The Latin American Business Club and the Latin American Student Association co-presented "Understanding Latin American Business: A Conversation with Jaime Gilinski" which explores the nuances of doing business in Latin America through the lens of one of the top business leaders in the region.
This event was organized in collaboration with the Global Business Initiative (GBI), the Georgetown Americas Institute (GAI) as part of its Conversations with Leaders Series, and the Latin America Leadership Program (LALP) and with the support of Por Colombia. The conversation was moderated by Ricardo Ernst, Baratta Chair in Global Business, executive director of the Latin American Leadership Program, and co-director of the Global Logistics Research Program.
Jaime Gilinski is one of the most important business leaders and deal-makers in Latin America. Born in Cali, Colombia, and a graduate of Georgia Tech and Harvard Business School, Gilinski began his career as a mergers and acquisitions banker at Morgan Stanley before building an empire of series of bank acquisitions. Last year, he launched Lulo Bank, the first digital bank in Colombia which recently reached a $400 million valuation. Gilinski also is involved in major real estate developments, including Panama Pacifico, residential and commercial development in Panama — one of the biggest property development projects across the globe. Most recently, he has become the largest shareholder of Grupo Sura, one of the largest financial services companies in Latin America, and Grupo Nutresa, one of the leading food companies in Latin America.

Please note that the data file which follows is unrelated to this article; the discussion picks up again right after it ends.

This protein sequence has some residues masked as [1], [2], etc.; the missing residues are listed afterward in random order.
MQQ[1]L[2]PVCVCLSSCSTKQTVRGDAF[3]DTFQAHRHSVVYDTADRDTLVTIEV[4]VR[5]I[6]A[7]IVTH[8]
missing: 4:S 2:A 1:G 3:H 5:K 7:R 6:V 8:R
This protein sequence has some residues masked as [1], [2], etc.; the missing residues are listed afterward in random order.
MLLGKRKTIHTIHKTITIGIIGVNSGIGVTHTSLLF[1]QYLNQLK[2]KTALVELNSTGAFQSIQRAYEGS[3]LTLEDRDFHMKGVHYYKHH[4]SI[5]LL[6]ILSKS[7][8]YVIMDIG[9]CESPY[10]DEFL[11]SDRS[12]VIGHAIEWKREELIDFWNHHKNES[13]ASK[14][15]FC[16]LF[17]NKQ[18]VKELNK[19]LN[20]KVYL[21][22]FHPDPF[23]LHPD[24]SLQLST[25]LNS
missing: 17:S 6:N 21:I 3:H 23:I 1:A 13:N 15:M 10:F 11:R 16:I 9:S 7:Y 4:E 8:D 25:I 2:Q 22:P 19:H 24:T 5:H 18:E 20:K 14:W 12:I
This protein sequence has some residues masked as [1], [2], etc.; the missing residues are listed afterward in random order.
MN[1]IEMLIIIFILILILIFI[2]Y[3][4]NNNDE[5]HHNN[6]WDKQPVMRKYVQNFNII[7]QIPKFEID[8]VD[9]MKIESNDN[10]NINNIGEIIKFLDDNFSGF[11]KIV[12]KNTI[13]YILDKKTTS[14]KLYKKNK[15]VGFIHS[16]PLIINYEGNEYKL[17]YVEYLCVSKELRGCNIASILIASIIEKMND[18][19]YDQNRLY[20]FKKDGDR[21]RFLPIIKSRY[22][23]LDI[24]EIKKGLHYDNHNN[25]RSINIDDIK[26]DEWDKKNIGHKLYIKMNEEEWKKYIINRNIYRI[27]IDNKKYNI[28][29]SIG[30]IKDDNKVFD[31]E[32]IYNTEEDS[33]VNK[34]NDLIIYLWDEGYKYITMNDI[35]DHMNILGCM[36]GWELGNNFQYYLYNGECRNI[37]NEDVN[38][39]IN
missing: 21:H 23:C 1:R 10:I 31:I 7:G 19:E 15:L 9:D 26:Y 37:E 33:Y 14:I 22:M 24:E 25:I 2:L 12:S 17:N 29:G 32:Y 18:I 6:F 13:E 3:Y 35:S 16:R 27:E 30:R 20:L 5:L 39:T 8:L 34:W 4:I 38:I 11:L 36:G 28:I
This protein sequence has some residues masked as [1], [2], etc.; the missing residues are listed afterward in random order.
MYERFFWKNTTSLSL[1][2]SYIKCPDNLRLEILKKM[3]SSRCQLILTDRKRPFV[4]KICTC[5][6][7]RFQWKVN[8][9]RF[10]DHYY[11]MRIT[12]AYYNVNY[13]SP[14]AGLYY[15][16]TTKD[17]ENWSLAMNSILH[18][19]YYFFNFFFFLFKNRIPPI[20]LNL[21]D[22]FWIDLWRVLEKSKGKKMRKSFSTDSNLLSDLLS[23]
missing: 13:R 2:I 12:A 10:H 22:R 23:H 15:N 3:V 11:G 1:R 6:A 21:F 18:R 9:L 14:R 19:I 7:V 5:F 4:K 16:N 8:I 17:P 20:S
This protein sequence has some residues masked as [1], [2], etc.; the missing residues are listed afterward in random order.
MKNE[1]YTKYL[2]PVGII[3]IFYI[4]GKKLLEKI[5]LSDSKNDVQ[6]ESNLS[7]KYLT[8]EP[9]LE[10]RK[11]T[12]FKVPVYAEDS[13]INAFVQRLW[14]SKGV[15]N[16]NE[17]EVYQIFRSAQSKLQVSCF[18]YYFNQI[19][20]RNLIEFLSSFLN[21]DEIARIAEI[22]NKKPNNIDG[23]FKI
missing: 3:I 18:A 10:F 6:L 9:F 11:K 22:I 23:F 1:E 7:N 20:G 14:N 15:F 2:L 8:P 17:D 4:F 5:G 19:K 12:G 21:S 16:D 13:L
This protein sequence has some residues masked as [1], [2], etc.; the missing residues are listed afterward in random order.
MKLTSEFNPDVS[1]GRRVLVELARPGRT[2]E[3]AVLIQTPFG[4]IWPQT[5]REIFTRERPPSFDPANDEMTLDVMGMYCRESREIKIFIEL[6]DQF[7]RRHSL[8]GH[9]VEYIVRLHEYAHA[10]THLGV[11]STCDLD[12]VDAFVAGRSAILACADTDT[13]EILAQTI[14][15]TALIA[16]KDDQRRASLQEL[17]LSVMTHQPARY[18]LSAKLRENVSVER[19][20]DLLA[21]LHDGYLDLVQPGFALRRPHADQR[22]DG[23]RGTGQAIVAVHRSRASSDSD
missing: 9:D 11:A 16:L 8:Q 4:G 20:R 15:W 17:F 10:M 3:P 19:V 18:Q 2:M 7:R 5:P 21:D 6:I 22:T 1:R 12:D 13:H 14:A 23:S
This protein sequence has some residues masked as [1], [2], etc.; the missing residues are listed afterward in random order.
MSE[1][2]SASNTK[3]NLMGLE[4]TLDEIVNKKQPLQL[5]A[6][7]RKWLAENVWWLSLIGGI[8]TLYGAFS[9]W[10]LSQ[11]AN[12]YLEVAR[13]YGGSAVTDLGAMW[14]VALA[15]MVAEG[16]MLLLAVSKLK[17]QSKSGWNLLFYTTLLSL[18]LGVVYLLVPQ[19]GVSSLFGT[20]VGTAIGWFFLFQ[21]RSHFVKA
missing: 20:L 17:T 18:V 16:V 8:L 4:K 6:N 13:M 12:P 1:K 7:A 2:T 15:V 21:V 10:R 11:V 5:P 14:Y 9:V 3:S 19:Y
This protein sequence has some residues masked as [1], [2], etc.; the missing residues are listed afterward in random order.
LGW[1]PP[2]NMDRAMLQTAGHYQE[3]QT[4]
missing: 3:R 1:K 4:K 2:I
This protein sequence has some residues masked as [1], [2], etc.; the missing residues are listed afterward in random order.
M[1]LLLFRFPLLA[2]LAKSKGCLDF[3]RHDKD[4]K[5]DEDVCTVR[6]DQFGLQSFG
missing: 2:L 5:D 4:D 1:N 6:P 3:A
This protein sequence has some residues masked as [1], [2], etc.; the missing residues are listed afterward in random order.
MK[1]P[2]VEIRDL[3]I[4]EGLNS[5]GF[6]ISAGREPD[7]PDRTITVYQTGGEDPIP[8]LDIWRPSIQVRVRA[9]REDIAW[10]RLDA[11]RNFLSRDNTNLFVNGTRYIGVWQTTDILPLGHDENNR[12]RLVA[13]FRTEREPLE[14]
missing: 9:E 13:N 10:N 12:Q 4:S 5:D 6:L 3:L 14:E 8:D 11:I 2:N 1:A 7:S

In addition to his significant philanthropic endeavors in Colombia, Gilinski is the chair of capital projects for The Chabad House at Harvard University. Through the Jaime and Raquel Gilinski Endowment, he supports the David Rockefeller Center for Latin American Studies at Harvard. The Gilinskis also established the Jaime and Raquel Gilinski Fellowship at Harvard Business School, awarded to MBA students from Colombia and Panama, with a secondary preference for students from other Latin American countries.